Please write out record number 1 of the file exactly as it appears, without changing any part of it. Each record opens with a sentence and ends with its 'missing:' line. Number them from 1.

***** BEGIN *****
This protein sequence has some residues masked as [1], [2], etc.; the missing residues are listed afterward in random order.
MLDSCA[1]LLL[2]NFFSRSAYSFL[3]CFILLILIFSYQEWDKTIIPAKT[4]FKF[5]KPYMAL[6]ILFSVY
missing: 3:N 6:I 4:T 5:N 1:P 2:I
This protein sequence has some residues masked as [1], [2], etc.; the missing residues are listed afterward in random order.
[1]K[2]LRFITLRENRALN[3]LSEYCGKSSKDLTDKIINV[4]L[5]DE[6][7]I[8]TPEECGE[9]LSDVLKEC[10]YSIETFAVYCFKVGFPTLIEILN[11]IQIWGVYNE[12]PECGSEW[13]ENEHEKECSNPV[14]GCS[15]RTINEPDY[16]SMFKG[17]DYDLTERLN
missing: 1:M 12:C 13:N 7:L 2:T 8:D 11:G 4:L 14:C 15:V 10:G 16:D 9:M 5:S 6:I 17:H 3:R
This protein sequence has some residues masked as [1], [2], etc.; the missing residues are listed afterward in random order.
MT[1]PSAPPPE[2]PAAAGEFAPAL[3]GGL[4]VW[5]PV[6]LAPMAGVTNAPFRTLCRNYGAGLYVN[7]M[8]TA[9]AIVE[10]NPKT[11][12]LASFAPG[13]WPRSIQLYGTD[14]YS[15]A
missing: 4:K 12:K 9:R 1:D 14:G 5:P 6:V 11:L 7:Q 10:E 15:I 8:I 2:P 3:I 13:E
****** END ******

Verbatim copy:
This protein sequence has some residues masked as [1], [2], etc.; the missing residues are listed afterward in random order.
MLDSCA[1]LLL[2]NFFSRSAYSFL[3]CFILLILIFSYQEWDKTIIPAKT[4]FKF[5]KPYMAL[6]ILFSVY
missing: 3:N 6:I 4:T 5:N 1:P 2:I